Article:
A post on Buzz Bingo’s Facebook page, seen on 20 October 2023, comprised animated footage of a large full moon above a scene which featured grinning pumpkin heads, a lit church with towers whose roofs resembled pointed, witches’ hats, bats flying around, a spider in a web and a graveyard with a tombstone and a cross. Text in a font which resembled slime stated “MONSTER MONDAYS - £50,000 MUST BE WON EVERY MONDAY IN OCTOBER …” The logos for Buzz Bingo and “18+ - BeGambleAware.org” appeared at the bottom of the screen.
IssueThe complainant, who believed the cartoon Halloween imagery was likely to appeal to children, challenged whether the ad breached the Code.
Buzz Group Ltd (Buzz Bingo) said the ad was featured on their social media page which was restricted to Facebook users aged 18 years and above. It was also used as part of a focused campaign specifically targeted at users aged 25 who had a confirmed interest in bingo. They believed the platform the ad featured on, Facebook, was one with evidence for the accuracy of their targeting. They therefore believed they had acted and had taken precautions to prevent children and young people being exposed to the ad.
Nevertheless, they acknowledged the concern that the Halloween imagery could appeal to children. They had removed the ad on receipt of notification of the complaint and said they were making changes to their internal marketing approval procedures.
The Code stated that marketing communications for gambling products “must not be likely to be of strong appeal to children or young persons, especially by reflecting or being associated with youth culture”. The CAP guidance, “Gambling and lotteries advertising: protecting under-18s”, stated that animated content and graphics could contribute to the impression that material was designed to appeal to under-18s. It stated that ads should avoid using child-like background imagery, such as that common in nursery rhymes or children’s stories.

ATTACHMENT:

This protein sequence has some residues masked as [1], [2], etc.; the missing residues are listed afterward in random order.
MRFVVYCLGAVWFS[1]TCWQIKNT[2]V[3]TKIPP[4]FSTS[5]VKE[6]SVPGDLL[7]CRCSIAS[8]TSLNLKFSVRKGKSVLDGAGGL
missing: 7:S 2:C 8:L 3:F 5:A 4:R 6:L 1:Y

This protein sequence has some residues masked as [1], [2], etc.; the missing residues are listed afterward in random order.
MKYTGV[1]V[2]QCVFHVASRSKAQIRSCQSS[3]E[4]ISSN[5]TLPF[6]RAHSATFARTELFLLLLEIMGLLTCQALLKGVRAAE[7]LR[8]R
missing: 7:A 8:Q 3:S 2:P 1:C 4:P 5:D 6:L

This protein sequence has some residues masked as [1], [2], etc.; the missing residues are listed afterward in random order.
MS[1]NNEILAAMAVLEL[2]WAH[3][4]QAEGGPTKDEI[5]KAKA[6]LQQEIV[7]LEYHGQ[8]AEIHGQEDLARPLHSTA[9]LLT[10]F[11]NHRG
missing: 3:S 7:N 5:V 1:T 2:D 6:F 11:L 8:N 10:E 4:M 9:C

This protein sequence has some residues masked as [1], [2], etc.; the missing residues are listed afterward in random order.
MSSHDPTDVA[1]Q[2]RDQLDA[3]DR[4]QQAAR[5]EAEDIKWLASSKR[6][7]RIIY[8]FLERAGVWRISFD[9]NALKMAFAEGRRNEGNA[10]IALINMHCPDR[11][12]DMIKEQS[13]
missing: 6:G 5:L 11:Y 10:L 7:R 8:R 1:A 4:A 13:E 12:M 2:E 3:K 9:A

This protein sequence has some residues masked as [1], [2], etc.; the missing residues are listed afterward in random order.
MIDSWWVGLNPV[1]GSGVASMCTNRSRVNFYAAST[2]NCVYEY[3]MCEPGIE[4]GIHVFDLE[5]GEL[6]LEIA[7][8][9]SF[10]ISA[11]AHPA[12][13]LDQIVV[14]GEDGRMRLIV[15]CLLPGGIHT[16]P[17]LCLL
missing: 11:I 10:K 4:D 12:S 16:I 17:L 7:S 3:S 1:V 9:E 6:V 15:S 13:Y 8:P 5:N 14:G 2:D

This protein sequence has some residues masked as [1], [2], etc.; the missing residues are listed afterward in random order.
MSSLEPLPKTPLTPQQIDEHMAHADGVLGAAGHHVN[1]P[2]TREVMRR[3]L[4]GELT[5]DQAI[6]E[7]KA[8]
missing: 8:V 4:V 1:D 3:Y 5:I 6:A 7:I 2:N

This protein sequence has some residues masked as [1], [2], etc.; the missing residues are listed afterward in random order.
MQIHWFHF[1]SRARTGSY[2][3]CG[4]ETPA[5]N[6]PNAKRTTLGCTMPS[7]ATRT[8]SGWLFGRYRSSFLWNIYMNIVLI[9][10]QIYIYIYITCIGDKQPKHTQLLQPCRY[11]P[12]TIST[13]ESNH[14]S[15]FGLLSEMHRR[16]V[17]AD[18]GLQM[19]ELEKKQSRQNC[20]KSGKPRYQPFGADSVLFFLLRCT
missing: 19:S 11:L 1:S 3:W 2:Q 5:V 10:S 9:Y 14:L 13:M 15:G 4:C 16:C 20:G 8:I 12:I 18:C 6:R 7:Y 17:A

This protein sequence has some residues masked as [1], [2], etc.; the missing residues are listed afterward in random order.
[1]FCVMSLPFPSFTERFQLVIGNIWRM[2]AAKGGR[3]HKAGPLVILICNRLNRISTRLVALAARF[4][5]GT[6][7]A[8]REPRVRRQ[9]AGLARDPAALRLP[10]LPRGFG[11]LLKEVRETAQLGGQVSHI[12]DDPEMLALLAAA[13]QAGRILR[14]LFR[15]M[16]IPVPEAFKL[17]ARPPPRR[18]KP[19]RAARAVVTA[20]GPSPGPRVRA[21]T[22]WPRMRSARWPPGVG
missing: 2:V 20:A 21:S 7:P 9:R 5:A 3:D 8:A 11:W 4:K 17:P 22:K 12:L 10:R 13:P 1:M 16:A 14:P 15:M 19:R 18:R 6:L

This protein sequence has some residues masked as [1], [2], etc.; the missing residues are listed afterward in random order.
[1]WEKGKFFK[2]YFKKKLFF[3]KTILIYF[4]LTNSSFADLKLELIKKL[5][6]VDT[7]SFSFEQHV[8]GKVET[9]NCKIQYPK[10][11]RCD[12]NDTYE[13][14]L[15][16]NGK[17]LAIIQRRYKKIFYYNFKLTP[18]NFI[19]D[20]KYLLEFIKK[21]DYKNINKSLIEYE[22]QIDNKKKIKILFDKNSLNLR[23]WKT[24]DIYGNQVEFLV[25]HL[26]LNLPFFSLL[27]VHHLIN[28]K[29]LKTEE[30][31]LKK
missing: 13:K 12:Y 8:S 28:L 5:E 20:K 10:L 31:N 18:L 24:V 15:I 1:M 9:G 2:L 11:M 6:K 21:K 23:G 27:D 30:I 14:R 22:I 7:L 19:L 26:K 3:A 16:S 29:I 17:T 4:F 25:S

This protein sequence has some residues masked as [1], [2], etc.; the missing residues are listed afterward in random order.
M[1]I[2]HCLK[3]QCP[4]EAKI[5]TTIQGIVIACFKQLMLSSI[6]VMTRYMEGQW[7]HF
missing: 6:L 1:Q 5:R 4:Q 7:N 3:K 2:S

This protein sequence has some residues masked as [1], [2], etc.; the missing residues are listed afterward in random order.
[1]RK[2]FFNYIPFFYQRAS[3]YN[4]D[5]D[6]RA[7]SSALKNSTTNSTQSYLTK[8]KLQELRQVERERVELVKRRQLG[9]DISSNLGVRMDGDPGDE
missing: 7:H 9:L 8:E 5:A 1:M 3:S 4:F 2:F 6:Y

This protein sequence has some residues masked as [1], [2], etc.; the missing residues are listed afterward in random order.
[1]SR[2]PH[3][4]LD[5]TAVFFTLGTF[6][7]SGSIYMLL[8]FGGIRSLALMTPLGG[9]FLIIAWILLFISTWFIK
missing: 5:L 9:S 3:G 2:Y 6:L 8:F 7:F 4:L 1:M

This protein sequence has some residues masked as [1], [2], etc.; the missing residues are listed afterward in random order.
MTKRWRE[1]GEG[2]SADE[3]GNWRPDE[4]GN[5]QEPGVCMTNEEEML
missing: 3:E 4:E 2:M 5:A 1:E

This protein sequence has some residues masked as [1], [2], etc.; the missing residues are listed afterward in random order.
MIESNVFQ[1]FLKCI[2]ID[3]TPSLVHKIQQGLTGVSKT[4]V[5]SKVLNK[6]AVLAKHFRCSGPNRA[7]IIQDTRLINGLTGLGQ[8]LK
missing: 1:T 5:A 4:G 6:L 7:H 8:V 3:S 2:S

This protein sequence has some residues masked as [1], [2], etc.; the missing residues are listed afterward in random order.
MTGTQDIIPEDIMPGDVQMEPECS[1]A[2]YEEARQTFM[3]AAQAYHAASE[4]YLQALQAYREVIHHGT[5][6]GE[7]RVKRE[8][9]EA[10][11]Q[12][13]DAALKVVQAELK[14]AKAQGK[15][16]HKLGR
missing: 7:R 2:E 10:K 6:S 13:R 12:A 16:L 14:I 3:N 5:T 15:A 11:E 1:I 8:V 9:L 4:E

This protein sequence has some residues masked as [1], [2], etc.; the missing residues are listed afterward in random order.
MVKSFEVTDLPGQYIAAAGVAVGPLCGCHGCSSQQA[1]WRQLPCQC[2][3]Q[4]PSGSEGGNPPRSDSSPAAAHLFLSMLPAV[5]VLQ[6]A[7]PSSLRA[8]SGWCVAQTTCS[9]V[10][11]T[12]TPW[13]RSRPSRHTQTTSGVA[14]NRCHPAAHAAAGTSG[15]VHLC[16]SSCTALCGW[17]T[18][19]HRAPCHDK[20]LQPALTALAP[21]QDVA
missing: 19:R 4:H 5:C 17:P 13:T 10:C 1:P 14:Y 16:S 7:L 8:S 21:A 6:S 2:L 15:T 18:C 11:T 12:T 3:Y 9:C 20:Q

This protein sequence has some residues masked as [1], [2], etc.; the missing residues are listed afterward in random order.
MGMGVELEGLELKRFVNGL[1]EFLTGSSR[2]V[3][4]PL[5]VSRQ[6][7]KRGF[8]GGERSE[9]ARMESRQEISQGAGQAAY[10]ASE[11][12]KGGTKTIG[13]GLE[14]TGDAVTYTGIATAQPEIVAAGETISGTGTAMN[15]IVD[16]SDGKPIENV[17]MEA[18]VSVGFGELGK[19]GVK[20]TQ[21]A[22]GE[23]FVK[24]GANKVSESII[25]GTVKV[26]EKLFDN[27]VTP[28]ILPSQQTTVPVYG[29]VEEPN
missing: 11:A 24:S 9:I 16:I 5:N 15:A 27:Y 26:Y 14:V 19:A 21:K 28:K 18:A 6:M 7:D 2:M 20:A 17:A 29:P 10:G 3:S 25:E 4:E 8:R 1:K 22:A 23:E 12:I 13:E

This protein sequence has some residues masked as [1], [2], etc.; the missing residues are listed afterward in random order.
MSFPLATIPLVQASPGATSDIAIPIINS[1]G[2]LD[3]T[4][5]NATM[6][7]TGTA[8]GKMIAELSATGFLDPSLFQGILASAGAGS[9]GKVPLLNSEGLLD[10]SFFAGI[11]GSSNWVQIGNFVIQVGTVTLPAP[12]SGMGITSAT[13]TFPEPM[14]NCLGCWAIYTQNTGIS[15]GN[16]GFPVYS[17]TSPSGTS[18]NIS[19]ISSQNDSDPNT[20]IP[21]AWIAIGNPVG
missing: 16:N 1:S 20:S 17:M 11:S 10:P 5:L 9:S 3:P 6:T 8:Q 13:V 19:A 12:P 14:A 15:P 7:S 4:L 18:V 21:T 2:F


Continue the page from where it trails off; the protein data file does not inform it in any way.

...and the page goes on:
We considered Halloween and the traditions surrounding it were likely to have strong appeal for children. Furthermore, the style of cartoon imagery used in the ad, which included trees with crooked and curly silhouettes; a smiling, carved pumpkin glowing warmly from within and text which resembled slime was reminiscent of children’s cartoons and story books. We also considered that the term “monster” was likely to appeal to children. For those reasons, we considered the ad was likely to be of strong appeal to children. We considered it would have been acceptable for the ad to have appeared in a medium where under-18s, for all intents and purposes, could be entirely excluded from the audience. That would apply in circumstances where those who saw the ad had been robustly age-verified as being 18 or older, such as through marketing lists which had been validated by payment data or credit checking. However, because Facebook was a media environment where users self-verified on customer sign-up and did not use robust age-verification, we considered Buzz Bingo had not excluded under-18s from the audience with the highest level of accuracy required for ads where their content was likely to appeal strongly to under-18s.
We acknowledged the steps Buzz Bingo had taken in response to the complaint but, for the reasons stated above, we nevertheless concluded that the ad was irresponsible and breached the Code.The ad breached CAP Code (Edition 12) rules 16.1 and 16.3.12 (Gambling).
The ad must not appear again in the form complained of. We told Buzz Group Ltd not to include themes or imagery that were likely to have strong appeal to those under 18 years of age in their ads in future.